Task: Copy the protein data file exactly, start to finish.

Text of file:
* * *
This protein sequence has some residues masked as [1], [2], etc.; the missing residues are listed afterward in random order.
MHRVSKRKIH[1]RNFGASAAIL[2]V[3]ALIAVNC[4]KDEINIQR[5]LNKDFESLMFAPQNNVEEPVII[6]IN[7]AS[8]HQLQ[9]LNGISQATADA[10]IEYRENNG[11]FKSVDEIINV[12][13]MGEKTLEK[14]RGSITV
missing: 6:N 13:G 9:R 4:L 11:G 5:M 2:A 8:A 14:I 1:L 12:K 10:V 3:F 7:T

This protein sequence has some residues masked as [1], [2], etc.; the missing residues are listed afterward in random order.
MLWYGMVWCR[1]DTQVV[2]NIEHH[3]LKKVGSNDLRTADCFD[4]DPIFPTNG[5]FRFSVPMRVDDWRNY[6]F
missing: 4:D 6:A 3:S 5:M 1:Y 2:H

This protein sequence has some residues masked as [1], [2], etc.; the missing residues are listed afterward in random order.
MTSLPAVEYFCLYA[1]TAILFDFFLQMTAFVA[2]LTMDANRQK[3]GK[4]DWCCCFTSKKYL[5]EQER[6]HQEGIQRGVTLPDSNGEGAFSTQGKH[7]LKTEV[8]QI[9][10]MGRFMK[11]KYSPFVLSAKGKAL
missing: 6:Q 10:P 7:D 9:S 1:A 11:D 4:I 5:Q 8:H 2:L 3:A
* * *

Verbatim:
This protein sequence has some residues masked as [1], [2], etc.; the missing residues are listed afterward in random order.
MHRVSKRKIH[1]RNFGASAAIL[2]V[3]ALIAVNC[4]KDEINIQR[5]LNKDFESLMFAPQNNVEEPVII[6]IN[7]AS[8]HQLQ[9]LNGISQATADA[10]IEYRENNG[11]FKSVDEIINV[12][13]MGEKTLEK[14]RGSITV
missing: 6:N 13:G 9:R 4:L 11:G 5:M 2:A 8:A 14:I 1:L 12:K 10:V 3:F 7:T

This protein sequence has some residues masked as [1], [2], etc.; the missing residues are listed afterward in random order.
MLWYGMVWCR[1]DTQVV[2]NIEHH[3]LKKVGSNDLRTADCFD[4]DPIFPTNG[5]FRFSVPMRVDDWRNY[6]F
missing: 4:D 6:A 3:S 5:M 1:Y 2:H

This protein sequence has some residues masked as [1], [2], etc.; the missing residues are listed afterward in random order.
MTSLPAVEYFCLYA[1]TAILFDFFLQMTAFVA[2]LTMDANRQK[3]GK[4]DWCCCFTSKKYL[5]EQER[6]HQEGIQRGVTLPDSNGEGAFSTQGKH[7]LKTEV[8]QI[9][10]MGRFMK[11]KYSPFVLSAKGKAL
missing: 6:Q 10:P 7:D 9:S 1:A 11:D 4:I 5:Q 8:H 2:L 3:A